NASA News: NASA Administrator Bolden Lauds Apollo 11 Crew And John Glenn

WASHINGTON -- NASA Administrator Charles Bolden made these remarks
today during a ceremony in the rotunda of the U.S. Capitol, where
leaders of Congress honored astronauts John Glenn, Neil Armstrong,
Buzz Aldrin and Michael Collins with congressional gold medals:

"As we embark upon the next great chapter of human space exploration,
we stand on the shoulders of the extraordinary men we recognize
today. Those of us who have had the privilege to fly in space
followed the trail they forged.

America's leadership in space and the confidence that we can go
farther into the unknown and achieve great things as a people rests
on the achievements of these brave men.

When, 50 years ago this year, President Kennedy challenged the nation
to reach the moon, to 'take longer strides' toward a 'great new
American enterprise,' these men were the human face of those words.
From Mercury and Gemini, on through our landings on the Moon in the
Apollo Program, their actions unfolded the will of a nation for the
greater achievement of humankind.

Today, another young President has challenged us to reach for new
heights and plan an ambitious mission to Mars. Just as we called on
the four individuals we honor today to carry out our early
achievements in space, we now call on a new generation of explorers
to go where we have never gone before.

As we honor these heroes, I want to recognize the hundreds of
thousands of dedicated NASA employees and industry partners who
contributed to the incredible success of the Mercury, Gemini and
Apollo programs and all that has followed, and all that is yet to come.

I also want to thank our Congress. Our nation is a better place
because of more than a half century of strong, bipartisan support for
NASA's work in human exploration, science and aeronautics.

Five members of the most recent Astronaut Candidate Class are with us
today to pay tribute to the Congressional Gold Medal honorees, and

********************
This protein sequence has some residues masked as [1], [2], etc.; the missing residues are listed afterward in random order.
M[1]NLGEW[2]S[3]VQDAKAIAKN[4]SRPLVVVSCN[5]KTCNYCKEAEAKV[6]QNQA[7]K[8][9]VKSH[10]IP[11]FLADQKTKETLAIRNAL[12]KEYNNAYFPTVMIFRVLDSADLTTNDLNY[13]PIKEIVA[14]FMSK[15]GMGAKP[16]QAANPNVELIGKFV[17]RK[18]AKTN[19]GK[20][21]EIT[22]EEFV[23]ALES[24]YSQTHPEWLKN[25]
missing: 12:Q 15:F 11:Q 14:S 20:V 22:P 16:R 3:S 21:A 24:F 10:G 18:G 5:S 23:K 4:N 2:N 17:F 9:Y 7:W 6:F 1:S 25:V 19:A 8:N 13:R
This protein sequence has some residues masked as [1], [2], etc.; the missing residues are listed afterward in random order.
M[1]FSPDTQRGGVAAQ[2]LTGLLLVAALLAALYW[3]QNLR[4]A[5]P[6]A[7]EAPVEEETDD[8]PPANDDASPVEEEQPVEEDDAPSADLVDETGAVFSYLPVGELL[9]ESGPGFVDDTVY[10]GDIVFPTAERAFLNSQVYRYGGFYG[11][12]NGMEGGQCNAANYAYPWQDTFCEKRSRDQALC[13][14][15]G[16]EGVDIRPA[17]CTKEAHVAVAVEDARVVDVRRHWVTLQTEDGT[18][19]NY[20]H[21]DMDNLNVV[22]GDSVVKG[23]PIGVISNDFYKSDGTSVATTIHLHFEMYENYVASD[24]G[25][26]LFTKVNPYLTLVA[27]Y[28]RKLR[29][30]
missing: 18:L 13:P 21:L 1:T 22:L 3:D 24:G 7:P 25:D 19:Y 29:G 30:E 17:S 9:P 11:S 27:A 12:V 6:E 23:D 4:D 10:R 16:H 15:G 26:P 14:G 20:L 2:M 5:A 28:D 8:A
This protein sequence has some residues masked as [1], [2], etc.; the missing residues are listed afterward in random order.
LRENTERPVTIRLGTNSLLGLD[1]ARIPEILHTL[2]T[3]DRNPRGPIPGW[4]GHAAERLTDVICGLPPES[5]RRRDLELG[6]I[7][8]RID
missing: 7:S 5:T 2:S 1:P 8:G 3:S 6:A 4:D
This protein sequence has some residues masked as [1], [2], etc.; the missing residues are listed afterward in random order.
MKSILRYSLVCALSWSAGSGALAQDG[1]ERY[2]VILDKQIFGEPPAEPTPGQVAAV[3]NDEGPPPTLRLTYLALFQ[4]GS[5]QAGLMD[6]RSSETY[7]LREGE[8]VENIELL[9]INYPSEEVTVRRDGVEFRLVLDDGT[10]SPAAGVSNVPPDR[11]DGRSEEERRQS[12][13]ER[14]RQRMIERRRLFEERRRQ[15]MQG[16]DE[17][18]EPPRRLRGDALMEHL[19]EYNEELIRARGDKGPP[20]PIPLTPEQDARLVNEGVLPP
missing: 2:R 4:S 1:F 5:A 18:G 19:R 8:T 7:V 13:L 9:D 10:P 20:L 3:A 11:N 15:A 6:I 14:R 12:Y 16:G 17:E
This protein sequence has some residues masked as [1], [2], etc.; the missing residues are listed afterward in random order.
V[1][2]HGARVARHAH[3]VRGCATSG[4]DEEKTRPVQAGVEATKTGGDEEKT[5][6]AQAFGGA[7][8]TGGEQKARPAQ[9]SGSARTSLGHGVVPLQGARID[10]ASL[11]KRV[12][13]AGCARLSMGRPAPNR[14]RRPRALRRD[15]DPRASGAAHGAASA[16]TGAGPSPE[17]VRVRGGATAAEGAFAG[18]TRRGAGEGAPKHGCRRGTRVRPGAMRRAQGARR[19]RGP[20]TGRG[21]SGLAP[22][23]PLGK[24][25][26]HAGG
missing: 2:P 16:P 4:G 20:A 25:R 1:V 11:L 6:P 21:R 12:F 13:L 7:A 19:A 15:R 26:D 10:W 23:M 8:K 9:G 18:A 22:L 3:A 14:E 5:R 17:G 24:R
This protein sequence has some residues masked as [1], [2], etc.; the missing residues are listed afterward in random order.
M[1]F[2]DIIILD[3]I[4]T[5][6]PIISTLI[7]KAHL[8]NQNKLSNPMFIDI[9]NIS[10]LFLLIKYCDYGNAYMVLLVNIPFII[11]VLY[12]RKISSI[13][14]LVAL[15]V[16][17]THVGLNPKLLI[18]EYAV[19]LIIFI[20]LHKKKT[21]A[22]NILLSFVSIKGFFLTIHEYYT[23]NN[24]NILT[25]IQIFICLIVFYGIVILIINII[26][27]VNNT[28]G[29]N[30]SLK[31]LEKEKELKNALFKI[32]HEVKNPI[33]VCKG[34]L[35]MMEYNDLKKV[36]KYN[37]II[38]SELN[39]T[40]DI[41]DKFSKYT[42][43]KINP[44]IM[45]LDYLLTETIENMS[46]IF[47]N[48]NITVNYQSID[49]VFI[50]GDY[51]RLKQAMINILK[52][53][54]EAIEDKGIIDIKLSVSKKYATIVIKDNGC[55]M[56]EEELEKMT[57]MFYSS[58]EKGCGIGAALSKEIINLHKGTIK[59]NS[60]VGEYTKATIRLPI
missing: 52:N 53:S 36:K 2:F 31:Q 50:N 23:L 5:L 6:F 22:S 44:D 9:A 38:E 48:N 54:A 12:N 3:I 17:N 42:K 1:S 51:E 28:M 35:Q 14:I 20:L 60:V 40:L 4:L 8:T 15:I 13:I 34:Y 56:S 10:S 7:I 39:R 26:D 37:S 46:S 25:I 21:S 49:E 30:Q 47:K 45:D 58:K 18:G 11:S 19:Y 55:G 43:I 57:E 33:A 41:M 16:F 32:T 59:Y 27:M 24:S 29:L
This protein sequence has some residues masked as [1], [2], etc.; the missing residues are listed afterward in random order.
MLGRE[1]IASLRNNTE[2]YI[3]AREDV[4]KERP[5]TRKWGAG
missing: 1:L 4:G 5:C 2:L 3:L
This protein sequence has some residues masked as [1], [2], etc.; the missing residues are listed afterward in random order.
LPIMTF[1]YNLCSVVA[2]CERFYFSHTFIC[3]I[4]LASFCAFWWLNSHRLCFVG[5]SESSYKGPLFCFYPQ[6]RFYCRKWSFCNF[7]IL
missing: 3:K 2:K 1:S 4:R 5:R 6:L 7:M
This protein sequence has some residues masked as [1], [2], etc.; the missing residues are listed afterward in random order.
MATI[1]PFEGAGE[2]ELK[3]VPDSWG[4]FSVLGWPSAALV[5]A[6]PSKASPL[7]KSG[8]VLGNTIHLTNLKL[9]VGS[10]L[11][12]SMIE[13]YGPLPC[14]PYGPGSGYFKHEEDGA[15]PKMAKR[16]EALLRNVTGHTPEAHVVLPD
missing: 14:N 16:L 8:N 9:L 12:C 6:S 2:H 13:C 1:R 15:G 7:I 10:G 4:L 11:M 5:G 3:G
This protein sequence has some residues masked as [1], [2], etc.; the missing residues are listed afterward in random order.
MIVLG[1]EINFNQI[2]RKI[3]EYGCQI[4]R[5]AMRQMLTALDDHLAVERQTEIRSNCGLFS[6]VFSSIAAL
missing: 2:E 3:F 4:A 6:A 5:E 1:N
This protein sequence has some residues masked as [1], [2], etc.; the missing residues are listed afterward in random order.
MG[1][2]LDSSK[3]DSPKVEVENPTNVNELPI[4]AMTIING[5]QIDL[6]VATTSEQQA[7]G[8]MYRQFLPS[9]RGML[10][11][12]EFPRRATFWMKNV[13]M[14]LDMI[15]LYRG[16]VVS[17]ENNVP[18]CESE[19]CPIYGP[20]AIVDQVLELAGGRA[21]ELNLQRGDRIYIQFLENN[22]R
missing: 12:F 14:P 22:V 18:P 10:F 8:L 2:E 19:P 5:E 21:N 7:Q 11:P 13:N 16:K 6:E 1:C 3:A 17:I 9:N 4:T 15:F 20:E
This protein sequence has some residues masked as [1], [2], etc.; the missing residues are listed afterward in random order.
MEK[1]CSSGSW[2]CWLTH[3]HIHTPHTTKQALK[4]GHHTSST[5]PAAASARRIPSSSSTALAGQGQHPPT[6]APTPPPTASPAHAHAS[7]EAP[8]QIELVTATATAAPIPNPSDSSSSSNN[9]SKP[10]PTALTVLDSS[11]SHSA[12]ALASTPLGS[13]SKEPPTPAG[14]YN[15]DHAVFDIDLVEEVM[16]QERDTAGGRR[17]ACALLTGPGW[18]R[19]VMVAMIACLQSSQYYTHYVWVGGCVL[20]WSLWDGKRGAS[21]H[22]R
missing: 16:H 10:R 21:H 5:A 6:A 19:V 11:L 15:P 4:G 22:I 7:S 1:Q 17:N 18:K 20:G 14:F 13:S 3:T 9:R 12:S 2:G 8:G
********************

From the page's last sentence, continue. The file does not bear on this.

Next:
build on their accomplishments to make similar, lasting contributions
to our nation's space program.

This new group of astronauts will redefine space exploration in the
years to come and continue to honor the legacy of John Glenn, Neil
Armstrong, Buzz Aldrin, and Michael Collins.

It is a lasting legacy - a legacy that continues to unfold and
transform our modern world.

The inspiration these four have provided to generations isn't
something we can measure, but we can feel it in our hearts. As a
nation, we would not be the same without them and their bravery,
their sense of duty and dedication to public service and their great
skill at thinking on their feet.

They changed the course of history and helped our nation to achieve
the bigger things to which our greater nature aspires. We owe them
our humblest gratitude.

On behalf of NASA and all the astronauts past and present, I
congratulate and thank each of you - John, Neil, Buzz, and Mike, our
Congressional Gold Medal recipients."

For biographies of the astronauts, visit:



NASA Invites 150 Lucky Twitter Followers To Launch Of Mars Rover

WASHINGTON -- NASA has invited 150 followers of the agency's Twitter
account to a two-day launch Tweetup on Nov. 23 and 25 at the agency's
Kennedy Space Center in Florida.

The Tweetup is expected to culminate in the launch of the Mars Science